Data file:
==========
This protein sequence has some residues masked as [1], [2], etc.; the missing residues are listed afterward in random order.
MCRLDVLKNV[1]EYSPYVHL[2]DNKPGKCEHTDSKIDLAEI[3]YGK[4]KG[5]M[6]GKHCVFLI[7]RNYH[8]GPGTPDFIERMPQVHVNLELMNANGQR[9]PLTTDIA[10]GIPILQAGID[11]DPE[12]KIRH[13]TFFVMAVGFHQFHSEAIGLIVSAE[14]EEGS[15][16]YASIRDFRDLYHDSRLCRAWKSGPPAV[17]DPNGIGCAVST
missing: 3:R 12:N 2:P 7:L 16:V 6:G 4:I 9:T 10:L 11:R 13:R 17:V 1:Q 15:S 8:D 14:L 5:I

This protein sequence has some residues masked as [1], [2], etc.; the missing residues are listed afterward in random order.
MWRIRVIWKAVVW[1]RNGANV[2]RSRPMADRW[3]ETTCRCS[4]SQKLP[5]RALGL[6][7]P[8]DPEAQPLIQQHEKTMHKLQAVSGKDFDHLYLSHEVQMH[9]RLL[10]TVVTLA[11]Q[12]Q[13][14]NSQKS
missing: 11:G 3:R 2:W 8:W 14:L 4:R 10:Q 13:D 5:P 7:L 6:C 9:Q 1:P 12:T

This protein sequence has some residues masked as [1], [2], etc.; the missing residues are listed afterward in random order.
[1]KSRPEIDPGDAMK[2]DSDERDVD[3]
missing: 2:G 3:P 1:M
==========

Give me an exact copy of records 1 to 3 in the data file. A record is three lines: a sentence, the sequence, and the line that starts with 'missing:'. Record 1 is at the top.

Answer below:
This protein sequence has some residues masked as [1], [2], etc.; the missing residues are listed afterward in random order.
MCRLDVLKNV[1]EYSPYVHL[2]DNKPGKCEHTDSKIDLAEI[3]YGK[4]KG[5]M[6]GKHCVFLI[7]RNYH[8]GPGTPDFIERMPQVHVNLELMNANGQR[9]PLTTDIA[10]GIPILQAGID[11]DPE[12]KIRH[13]TFFVMAVGFHQFHSEAIGLIVSAE[14]EEGS[15][16]YASIRDFRDLYHDSRLCRAWKSGPPAV[17]DPNGIGCAVST
missing: 3:R 12:N 2:P 7:L 16:V 6:G 4:I 9:T 10:L 11:R 13:R 17:V 1:Q 15:S 8:D 14:L 5:I

This protein sequence has some residues masked as [1], [2], etc.; the missing residues are listed afterward in random order.
MWRIRVIWKAVVW[1]RNGANV[2]RSRPMADRW[3]ETTCRCS[4]SQKLP[5]RALGL[6][7]P[8]DPEAQPLIQQHEKTMHKLQAVSGKDFDHLYLSHEVQMH[9]RLL[10]TVVTLA[11]Q[12]Q[13][14]NSQKS
missing: 11:G 3:R 2:W 8:W 14:L 4:R 10:Q 13:D 5:P 7:L 6:C 9:Q 1:P 12:T

This protein sequence has some residues masked as [1], [2], etc.; the missing residues are listed afterward in random order.
[1]KSRPEIDPGDAMK[2]DSDERDVD[3]
missing: 2:G 3:P 1:M